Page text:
As companies operate with lower taxes and a greater ability to reduce what they owe, the federal government is receiving far less than it would have before the overhaul.
The amount of corporate taxes collected by the federal government has plunged to historically low levels in the first six months of the year, pushing up the federal budget deficit much faster than economists had predicted.
The reason is President Donald Trump’s tax cuts. The law introduced a standard corporate rate of 21 percent, down from a high of 35 percent, and allowed companies to immediately deduct many new investments. As companies operate with lower taxes and a greater ability to reduce what they owe, the federal government is receiving far less than it would have before the overhaul.
The Trump administration had said the tax cuts would pay for themselves by generating increased revenue from faster economic growth, but the administration has acknowledged in recent weeks that the deficit is growing faster than it had expected. The Office of Management and Budget (OMB) said this month that it had revised its forecasts from earlier this year to account for nearly $1 trillion of additional debt over the next decade — on average, almost $100 billion more a year in deficits.
In the trough of the Great Recession in 2009, when companies were laying off hundreds of thousands of workers each month, corporate tax collections plunged by almost a third. It was the largest quarterly drop since the Commerce Department began compiling the data in the 1940s. No other period came close — until this year.
Most Read Nation & World Stories
- AP FACT CHECK: False claims swamp first Trump-Biden debate VIEW
- 'I have never supported Donald Trump': Portland-area sheriff hits back after president claims his endorsement in debate
- Debate commission says it will make changes to format
- 4 take-aways from the first 2020 presidential debate VIEW
- Chaotic first debate: Taunts overpower Trump, Biden visions WATCH
From January to June, according to data from the Treasury Department, corporate tax payments fell by a third from the same period a year ago. The drop nearly reached a 75-year low as a share of the economy, according to federal data.
“If we hadn’t changed our tax system,” said Kimberly Clausing, an economics professor at Reed College in Portland, Oregon, who studies business taxation, “you would be expecting rising revenues.”
The corporate tax payments have been tumbling as Congress careens toward a fiscal showdown in September that will take still more money to resolve. The spending bill that Trump signed this year expires at the end of September. Congress is unlikely to pass another comprehensive spending bill before then. Instead, Republican leaders will have to press for a stopgap spending bill if they want to prevent a government shutdown a month before the midterm elections.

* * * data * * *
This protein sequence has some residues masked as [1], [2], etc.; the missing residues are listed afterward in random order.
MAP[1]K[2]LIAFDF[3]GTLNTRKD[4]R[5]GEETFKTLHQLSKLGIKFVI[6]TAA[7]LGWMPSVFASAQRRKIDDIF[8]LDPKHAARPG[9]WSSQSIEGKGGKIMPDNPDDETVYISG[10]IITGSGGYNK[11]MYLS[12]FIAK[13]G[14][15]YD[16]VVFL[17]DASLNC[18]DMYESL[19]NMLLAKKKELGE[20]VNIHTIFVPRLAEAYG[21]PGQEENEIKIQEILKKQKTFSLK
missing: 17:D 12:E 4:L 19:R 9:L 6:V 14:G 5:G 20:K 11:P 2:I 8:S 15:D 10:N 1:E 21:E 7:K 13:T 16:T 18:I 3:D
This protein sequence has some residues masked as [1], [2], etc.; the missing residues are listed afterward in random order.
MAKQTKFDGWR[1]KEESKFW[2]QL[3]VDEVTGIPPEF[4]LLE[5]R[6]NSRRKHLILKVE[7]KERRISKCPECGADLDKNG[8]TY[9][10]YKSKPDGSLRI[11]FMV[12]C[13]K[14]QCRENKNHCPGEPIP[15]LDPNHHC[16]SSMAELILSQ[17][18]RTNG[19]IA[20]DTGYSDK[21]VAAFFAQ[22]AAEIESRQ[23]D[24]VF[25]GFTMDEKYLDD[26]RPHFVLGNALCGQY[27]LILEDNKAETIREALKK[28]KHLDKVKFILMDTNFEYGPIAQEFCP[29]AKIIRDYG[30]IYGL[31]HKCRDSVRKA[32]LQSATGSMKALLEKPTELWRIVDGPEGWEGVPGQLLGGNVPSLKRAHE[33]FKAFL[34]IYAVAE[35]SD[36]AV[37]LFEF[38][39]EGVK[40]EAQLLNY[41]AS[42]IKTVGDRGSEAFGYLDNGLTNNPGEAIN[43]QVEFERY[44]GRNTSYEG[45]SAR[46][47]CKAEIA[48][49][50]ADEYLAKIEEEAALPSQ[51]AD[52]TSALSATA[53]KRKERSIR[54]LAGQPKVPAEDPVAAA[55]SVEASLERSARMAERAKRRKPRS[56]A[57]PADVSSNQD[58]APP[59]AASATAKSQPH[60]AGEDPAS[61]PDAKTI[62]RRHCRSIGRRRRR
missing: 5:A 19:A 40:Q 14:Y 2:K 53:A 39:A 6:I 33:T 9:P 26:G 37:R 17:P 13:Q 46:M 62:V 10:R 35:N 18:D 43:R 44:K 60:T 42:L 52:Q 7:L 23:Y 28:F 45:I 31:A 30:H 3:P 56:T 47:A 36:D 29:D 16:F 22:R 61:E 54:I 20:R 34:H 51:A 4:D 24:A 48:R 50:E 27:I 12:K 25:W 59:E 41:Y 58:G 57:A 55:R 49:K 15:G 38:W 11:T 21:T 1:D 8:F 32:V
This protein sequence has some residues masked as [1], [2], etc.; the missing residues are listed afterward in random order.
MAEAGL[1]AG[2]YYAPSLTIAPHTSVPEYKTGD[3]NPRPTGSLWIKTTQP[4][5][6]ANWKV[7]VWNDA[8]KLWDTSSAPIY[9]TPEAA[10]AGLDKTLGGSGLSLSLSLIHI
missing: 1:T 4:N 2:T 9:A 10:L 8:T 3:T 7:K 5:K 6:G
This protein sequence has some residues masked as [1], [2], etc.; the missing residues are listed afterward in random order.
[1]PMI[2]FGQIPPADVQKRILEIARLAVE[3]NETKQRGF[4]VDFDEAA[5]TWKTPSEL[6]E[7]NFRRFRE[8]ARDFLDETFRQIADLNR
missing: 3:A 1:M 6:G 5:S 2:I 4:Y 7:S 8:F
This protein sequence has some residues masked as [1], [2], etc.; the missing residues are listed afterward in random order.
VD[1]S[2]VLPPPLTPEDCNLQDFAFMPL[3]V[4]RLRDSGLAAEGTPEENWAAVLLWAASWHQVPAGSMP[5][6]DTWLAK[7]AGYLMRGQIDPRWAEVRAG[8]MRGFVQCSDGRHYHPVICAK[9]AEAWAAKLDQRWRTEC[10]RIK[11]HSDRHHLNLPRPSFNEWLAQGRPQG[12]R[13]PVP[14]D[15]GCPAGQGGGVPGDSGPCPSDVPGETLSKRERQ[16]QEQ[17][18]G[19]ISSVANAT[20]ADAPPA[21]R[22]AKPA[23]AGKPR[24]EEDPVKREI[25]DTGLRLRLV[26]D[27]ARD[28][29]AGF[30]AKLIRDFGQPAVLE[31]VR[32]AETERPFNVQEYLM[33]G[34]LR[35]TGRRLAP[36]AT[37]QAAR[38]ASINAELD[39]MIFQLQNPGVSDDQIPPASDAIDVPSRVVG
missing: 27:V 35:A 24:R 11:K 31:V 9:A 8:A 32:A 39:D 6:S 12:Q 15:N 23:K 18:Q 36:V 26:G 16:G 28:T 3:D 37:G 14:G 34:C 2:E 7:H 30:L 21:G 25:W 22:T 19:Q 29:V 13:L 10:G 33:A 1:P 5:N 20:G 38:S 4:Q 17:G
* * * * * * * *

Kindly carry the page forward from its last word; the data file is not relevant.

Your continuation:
The new law has proved to be a boon for companies, with corporate profits after taxes at the highest level the United States has ever seen. (As a share of the economy, though, profits are still below their peak reached under President Barack Obama.)
White House officials say the new law, which changed how the U.S. taxes multinational companies that operate here, is spurring a wave of so-called repatriation: businesses returning money to the United States that they had booked on their balance sheets abroad to defer American taxes. In the first quarter of this year, according to Commerce Department data, multinationals repatriated $306 billion, in the form of dividends. That was $270 billion above the average quarterly amount over the past five years. White House officials say that’s a sign the tax law is working.
It is not clear that repatriation is generating additional economic activity. Companies can spread out the tax bill for repatriation over the next eight years, which is why those payouts are not lifting corporate tax payments in the near term. The law forces multinational companies to pay a one-time tax on cash and assets held abroad, but the Internal Revenue Service allows firms to pay that bill in annual installments, even if they choose to pay out the money in dividends right away.
Administration officials have said that timing has contributed to corporate collections running 20 percent below initial forecasts from the Congressional Budget Office and 10 percent below predictions from the Penn Wharton Budget Model, a nonpartisan research initiative that forecast large deficits from the tax law.
Other factors could be holding tax receipts down. Some analysts think the so-called expensing provisions of law that allow companies to write off new investments immediately, may prove more popular than some forecasters anticipated.
Multinationals could also be shifting money — on paper, basically — into the U.S. solely to take advantage of the expensing provision and reduce their U.S. tax bills. “This tax law is working, in the sense that now shareholders have access to their cash,” said Reed College’s Clausing, “but whether that translates to investment is a much different question.”